Loyal fans of the Travis Scott brand will have to wait for his next drop with Nike; perhaps indefinitely. The athleticwear juggernaut has pumped the brakes on its collaboration with the rapper following the November 5 mass casualty event at his 2021 Astroworld festival at NRG Park in Houston, which injured hundreds of attendees and claimed ten lives, the youngest of which was 9-year-old Ezra Blount, who succumbed to his injuries on Saturday.
After much speculation about the future of Scott’s lucrative partnerships—which, as reported by The Root last week, include a planned menswear takeover at Dior for Spring/Summer 2022—Nike made the announcement it would be postponing the release of the highly anticipated Air Max 1 x Cactus Jack. The sneaker was initially scheduled to drop on December 16.
“Out of respect for everyone impacted by the tragic events at the Astroworld Festival, we are postponing the launch of the Air Max 1 x Cactus Jack,” read a statement on the company’s SNKRS website. No further details or release dates were given, and Nike has given no further comment to media outlets. Similarly, while Dior has yet to release an official statement on whether its collaboration with Scott, due to debut in February, will be moving forward.
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In the past, big-league brands like Nike, Dior and McDonald’s have trumpeted their ties to Scott and their collaborative designs. Executives at those three companies did not respond to multiple requests for comment this week. A spokesperson at Parsons School of Design, which has a partnership with Scott’s foundation to provide design education to underserved communities, acknowledged media requests but declined comment.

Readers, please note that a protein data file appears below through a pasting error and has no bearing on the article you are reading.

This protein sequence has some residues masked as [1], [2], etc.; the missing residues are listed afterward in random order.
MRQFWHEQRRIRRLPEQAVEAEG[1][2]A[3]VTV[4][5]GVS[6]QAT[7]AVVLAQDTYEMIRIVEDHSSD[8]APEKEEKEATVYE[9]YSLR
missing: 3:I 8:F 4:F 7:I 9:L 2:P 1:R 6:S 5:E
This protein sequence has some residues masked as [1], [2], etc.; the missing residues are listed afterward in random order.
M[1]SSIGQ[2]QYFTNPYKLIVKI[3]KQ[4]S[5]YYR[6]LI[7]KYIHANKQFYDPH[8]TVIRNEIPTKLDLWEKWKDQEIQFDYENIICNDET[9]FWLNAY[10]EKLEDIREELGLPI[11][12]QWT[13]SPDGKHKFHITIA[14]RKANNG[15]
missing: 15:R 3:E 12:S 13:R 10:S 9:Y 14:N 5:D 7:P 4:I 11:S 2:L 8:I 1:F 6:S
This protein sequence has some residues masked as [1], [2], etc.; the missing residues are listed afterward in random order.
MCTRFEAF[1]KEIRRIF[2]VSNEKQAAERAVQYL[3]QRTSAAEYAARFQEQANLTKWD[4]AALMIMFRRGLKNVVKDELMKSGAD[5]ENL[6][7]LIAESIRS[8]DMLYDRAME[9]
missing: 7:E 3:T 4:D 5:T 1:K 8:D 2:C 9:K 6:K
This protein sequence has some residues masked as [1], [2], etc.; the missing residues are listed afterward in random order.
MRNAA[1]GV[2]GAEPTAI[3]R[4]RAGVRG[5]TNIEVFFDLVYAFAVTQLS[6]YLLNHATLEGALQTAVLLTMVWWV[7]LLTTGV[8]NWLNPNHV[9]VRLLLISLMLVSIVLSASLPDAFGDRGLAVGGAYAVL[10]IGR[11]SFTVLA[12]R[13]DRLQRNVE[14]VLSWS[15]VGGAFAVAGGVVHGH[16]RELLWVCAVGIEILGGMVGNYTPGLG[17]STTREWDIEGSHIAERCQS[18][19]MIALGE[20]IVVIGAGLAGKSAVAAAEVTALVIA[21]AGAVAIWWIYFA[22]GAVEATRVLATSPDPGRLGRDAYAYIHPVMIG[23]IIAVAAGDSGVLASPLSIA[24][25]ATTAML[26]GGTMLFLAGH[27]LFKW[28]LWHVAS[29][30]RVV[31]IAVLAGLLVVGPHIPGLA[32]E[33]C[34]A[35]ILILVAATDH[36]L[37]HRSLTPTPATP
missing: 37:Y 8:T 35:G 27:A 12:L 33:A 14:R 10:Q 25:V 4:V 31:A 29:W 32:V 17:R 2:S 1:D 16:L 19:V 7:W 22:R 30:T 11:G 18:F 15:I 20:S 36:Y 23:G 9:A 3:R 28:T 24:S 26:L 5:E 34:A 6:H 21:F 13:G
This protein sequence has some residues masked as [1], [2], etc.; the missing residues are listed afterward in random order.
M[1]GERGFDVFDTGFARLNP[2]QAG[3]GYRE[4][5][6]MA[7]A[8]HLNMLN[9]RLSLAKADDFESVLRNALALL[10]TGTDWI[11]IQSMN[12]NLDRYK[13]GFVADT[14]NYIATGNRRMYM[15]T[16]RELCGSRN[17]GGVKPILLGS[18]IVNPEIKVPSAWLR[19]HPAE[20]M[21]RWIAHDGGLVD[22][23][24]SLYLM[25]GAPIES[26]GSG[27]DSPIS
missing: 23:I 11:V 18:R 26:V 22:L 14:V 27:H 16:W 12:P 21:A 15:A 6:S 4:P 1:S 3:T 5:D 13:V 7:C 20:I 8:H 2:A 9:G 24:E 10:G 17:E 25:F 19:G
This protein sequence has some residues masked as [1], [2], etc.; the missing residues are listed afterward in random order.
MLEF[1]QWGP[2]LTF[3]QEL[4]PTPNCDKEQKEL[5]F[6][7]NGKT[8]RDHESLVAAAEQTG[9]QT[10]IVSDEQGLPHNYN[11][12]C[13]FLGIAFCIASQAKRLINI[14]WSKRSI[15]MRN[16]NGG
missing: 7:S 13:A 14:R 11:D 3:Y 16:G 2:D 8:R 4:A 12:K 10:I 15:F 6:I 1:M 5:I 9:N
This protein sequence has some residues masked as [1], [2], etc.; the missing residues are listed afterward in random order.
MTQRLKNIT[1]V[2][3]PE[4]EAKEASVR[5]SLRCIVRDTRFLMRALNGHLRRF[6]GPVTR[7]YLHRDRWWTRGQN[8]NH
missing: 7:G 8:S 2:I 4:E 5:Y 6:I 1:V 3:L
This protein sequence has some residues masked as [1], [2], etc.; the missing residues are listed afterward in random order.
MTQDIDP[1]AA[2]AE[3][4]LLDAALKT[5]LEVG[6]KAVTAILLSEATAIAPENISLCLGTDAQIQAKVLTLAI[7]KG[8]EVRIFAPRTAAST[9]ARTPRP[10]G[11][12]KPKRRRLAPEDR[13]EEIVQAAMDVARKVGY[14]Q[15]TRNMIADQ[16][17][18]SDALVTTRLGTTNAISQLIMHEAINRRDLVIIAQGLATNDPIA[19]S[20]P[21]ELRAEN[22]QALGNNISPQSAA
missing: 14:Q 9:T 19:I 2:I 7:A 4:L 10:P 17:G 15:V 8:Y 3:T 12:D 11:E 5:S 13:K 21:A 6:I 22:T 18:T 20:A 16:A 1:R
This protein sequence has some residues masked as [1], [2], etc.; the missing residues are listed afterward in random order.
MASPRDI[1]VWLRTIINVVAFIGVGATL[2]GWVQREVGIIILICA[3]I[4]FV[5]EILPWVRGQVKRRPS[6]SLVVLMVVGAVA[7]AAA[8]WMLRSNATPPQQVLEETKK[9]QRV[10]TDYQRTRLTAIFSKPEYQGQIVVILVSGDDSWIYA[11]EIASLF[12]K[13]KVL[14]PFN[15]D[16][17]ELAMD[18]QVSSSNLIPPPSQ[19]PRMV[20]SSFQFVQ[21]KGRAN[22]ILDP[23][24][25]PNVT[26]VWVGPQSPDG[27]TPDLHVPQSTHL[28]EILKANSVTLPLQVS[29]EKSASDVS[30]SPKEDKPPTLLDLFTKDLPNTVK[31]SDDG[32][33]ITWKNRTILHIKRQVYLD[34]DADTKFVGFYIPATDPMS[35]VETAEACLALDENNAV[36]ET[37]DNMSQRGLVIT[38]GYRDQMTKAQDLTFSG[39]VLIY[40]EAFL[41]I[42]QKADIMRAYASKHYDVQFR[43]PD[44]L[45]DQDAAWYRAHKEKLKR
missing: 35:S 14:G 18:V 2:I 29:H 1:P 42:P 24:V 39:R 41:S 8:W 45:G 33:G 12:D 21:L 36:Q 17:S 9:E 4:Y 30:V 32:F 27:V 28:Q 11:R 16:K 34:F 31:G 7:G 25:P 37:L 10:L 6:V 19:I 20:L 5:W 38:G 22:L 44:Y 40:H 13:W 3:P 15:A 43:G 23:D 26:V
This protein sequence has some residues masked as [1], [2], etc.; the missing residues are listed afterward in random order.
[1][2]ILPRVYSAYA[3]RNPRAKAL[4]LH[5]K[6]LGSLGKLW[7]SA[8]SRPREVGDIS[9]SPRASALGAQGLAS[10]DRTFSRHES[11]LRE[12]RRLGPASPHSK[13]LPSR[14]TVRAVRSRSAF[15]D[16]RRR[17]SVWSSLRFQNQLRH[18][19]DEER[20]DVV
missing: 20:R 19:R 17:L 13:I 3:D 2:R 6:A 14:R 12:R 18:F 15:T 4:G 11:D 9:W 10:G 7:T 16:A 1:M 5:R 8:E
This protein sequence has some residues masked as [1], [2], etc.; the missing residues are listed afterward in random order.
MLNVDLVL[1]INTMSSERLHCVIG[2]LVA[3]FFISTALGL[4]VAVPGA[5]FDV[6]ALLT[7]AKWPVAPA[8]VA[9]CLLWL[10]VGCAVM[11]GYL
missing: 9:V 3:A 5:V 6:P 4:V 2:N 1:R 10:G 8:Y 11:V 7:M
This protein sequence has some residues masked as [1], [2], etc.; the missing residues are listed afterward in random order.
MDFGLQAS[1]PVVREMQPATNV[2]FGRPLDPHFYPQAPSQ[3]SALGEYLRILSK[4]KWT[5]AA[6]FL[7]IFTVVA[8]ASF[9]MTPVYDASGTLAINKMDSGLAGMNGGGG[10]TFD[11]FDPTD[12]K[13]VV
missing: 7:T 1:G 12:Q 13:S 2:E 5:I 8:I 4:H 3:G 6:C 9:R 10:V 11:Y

Although a Parsons spokesperson acknowledged two of several media requests, he declined to provide any comment regarding the status of the partnership with Scott. Executives at Nike did not respond to requests for comment. Executives at Dior acknowledged one of multiple media requests but they did not provide any response.
But if the future of Scott’s collaborations remains in question, more important is determining the circumstances that led to the Astroworld tragedy. Despite local urgings for an independent investigation, the Associated Press reports they “went unheeded Monday, as Houston-area officials instead chose to direct a county administrator to conduct a review with other governmental entities.”
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County Judge Lina Hidalgo — the top elected official in Harris County, which includes Houston — had proposed a third-party probe of the planning and execution of the festival founded and headlined by rap superstar Travis Scott.
The Harris County administrator instead will work with other city and county entities to review security, fire and other safety plans at the county-owned NRG Park, where the festival was held...
Houston police are conducting a separate criminal investigation into what happened at the festival. No one has been charged.
The police department, along with the city fire department, played key roles in crowd control and other safety measures at the show. Experts in crowd safety say an investigation by neutral outsiders into the tragedy could help avoid potential conflicts of interest and promote transparency.